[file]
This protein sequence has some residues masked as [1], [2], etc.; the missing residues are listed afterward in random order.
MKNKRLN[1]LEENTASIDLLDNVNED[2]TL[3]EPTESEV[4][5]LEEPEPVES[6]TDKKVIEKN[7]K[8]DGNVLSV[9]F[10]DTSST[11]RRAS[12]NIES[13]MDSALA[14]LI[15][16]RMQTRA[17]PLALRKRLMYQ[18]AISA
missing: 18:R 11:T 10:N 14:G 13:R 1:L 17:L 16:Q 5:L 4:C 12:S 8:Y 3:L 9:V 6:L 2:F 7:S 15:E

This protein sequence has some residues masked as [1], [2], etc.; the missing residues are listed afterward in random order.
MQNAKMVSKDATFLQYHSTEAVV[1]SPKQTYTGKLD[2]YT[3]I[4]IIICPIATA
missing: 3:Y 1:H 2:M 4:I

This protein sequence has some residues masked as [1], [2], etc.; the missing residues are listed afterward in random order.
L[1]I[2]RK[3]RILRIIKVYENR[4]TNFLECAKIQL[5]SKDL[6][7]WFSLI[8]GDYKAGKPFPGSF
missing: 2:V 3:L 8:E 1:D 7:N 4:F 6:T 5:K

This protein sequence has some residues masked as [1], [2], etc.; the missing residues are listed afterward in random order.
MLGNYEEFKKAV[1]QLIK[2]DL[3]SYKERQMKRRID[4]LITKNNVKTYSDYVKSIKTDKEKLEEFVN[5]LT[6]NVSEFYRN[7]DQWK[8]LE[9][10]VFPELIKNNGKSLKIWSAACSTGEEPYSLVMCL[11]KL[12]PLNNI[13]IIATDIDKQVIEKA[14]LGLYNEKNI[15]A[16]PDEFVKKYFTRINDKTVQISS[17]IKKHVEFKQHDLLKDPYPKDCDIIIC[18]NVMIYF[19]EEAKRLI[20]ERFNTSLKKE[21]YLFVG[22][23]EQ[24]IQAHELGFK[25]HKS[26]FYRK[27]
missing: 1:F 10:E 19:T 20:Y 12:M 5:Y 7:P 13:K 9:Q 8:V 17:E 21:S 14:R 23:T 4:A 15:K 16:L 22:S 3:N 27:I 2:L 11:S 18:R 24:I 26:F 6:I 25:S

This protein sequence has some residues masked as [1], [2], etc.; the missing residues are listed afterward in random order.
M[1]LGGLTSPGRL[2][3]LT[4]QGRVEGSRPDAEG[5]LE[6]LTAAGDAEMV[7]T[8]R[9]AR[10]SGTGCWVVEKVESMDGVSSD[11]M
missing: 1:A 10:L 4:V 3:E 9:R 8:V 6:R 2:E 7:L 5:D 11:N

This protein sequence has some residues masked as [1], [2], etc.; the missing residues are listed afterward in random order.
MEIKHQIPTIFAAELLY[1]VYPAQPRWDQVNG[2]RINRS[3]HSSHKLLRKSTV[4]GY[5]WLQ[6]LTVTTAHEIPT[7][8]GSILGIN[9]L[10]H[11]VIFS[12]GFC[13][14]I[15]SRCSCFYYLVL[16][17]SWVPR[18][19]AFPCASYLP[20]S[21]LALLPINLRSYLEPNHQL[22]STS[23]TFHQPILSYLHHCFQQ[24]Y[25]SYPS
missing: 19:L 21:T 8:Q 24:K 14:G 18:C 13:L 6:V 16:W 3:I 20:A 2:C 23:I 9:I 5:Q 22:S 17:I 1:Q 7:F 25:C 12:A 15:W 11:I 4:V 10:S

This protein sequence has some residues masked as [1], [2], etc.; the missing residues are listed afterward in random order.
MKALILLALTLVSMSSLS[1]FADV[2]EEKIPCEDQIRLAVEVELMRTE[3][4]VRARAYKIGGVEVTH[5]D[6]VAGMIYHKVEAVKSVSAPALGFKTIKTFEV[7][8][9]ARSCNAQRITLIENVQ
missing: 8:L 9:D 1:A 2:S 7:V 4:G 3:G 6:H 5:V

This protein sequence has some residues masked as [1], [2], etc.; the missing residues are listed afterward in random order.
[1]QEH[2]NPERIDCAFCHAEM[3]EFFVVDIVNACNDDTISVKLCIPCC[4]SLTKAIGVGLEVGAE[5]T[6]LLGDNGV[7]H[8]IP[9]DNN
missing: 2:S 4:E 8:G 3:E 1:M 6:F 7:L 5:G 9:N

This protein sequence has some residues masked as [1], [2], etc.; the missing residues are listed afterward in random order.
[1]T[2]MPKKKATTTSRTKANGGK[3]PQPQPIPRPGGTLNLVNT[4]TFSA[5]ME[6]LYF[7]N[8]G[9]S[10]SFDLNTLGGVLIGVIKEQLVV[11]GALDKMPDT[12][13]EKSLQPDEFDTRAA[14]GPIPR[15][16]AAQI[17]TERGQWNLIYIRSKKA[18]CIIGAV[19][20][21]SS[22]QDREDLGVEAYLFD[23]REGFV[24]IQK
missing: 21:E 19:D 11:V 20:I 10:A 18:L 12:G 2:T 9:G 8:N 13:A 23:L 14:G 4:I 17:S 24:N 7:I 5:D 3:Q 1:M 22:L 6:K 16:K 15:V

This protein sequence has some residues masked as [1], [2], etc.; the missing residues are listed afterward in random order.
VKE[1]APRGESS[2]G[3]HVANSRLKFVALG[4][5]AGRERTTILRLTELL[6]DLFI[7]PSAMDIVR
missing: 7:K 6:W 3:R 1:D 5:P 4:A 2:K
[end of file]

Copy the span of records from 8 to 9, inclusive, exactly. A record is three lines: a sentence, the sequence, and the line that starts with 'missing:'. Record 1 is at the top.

This protein sequence has some residues masked as [1], [2], etc.; the missing residues are listed afterward in random order.
[1]QEH[2]NPERIDCAFCHAEM[3]EFFVVDIVNACNDDTISVKLCIPCC[4]SLTKAIGVGLEVGAE[5]T[6]LLGDNGV[7]H[8]IP[9]DNN
missing: 2:S 4:E 8:G 3:E 1:M 6:F 7:L 5:G 9:N

This protein sequence has some residues masked as [1], [2], etc.; the missing residues are listed afterward in random order.
[1]T[2]MPKKKATTTSRTKANGGK[3]PQPQPIPRPGGTLNLVNT[4]TFSA[5]ME[6]LYF[7]N[8]G[9]S[10]SFDLNTLGGVLIGVIKEQLVV[11]GALDKMPDT[12][13]EKSLQPDEFDTRAA[14]GPIPR[15][16]AAQI[17]TERGQWNLIYIRSKKA[18]CIIGAV[19][20][21]SS[22]QDREDLGVEAYLFD[23]REGFV[24]IQK
missing: 21:E 19:D 11:V 20:I 10:A 18:L 12:G 2:T 9:G 8:N 13:A 23:L 14:G 4:I 17:S 24:N 7:I 5:D 3:Q 1:M 22:L 6:K 16:K 15:V